na 100,000 na ikaw na magbabayad. Ang value ng house
and lot is 1 Million. So P900,000 lang ang irecognize mo as
part of your gross gift.

III. DIMINUTION OF GIFTS


For example: I will give you cash of 100, 000 but I want you
to give 10, 000 to Mr. Abapo. So there is now dimunition of
the gift.

IV. DONATIONS TO THE NATIONAL GOVERNMENT


(2) Gifts made to or for the use of the National
Government or any entity created by any of its
agencies which is not conducted for profit, or to any
political subdivision of the said Government; and

Under the tax code, who is a stranger?


SEC. 99. Rates of Tax Payable by Donor.
xxx
(B) Tax Payable by Donor if Donee is a Stranger.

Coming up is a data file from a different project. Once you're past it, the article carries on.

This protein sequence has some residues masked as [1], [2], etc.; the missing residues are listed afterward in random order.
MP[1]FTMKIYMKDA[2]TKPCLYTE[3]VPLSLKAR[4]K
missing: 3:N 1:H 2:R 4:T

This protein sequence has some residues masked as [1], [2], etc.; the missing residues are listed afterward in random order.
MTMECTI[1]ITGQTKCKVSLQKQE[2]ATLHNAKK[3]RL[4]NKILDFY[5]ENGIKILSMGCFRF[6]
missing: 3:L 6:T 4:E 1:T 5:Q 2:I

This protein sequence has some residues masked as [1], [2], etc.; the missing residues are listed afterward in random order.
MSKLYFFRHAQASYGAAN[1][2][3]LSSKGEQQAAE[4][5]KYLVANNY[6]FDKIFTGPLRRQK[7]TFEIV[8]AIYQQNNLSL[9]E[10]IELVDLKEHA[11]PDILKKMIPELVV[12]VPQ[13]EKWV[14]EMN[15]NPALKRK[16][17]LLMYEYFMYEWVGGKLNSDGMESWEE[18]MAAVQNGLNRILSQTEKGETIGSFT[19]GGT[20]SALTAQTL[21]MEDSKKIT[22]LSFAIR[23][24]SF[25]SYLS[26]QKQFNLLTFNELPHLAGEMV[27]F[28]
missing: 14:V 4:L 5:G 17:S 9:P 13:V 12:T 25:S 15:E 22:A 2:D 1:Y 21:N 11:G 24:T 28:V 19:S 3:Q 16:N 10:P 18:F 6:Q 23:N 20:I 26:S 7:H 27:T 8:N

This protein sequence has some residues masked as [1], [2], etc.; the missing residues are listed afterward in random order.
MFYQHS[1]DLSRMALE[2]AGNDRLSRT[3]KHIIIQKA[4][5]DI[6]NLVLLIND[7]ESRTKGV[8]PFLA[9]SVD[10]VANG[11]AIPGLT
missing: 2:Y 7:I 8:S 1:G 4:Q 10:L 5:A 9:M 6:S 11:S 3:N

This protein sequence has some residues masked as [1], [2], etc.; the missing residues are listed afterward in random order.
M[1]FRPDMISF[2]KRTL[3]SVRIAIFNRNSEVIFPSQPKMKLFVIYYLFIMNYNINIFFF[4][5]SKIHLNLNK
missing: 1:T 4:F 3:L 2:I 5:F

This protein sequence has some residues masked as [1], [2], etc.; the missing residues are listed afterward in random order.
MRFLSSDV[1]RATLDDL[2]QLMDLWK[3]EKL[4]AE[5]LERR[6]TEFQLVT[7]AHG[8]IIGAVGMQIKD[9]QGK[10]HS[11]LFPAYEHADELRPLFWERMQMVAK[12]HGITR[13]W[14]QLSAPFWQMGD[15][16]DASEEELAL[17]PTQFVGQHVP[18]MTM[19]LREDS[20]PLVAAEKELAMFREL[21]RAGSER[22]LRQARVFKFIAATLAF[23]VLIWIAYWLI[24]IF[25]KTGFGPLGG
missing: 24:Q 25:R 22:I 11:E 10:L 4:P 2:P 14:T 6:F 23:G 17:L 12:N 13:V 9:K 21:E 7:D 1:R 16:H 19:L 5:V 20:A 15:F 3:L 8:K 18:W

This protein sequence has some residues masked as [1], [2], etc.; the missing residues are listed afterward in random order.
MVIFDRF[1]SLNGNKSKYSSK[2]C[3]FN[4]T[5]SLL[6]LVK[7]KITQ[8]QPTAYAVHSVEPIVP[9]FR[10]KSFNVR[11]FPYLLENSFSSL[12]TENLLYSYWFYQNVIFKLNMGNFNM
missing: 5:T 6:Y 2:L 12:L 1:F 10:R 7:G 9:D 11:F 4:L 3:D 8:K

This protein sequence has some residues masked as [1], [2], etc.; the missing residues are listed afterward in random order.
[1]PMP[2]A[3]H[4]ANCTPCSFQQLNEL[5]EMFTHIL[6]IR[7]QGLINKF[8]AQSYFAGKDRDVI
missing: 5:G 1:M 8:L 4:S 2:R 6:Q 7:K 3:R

When the donee or beneficiary is stranger, the tax payable
by the donor shall be 30% of the net gifts.
For the purpose of this tax, a 'stranger' is a person who is
not a:
(1) Brother, sister (whether by whole or half-blood), spouse,
ancestor and lineal descendant; or
(2) Relative by consanguinity in the collateral line within the
fourth degree of relationship
So if you are a stranger, flat rate na 30% ang donors tax.
If you are a relative, you use the tax table:
SEC. 99. Rates of Tax Payable by Donor.

V. ORGANIZATIONS NOT FOR PROFIT


(3) Gifts in favor of an educational and/or
charitable, religious, cultural or social welfare
corporation, institution, accredited nongovernment
organization, trust or philanthrophic organization or
research institution or organization:

(A) In General. The tax for each calendar year shall be


computed on the basis of the total net gifts made during the
calendar year in accordance with the following schedule:
If the net gift is: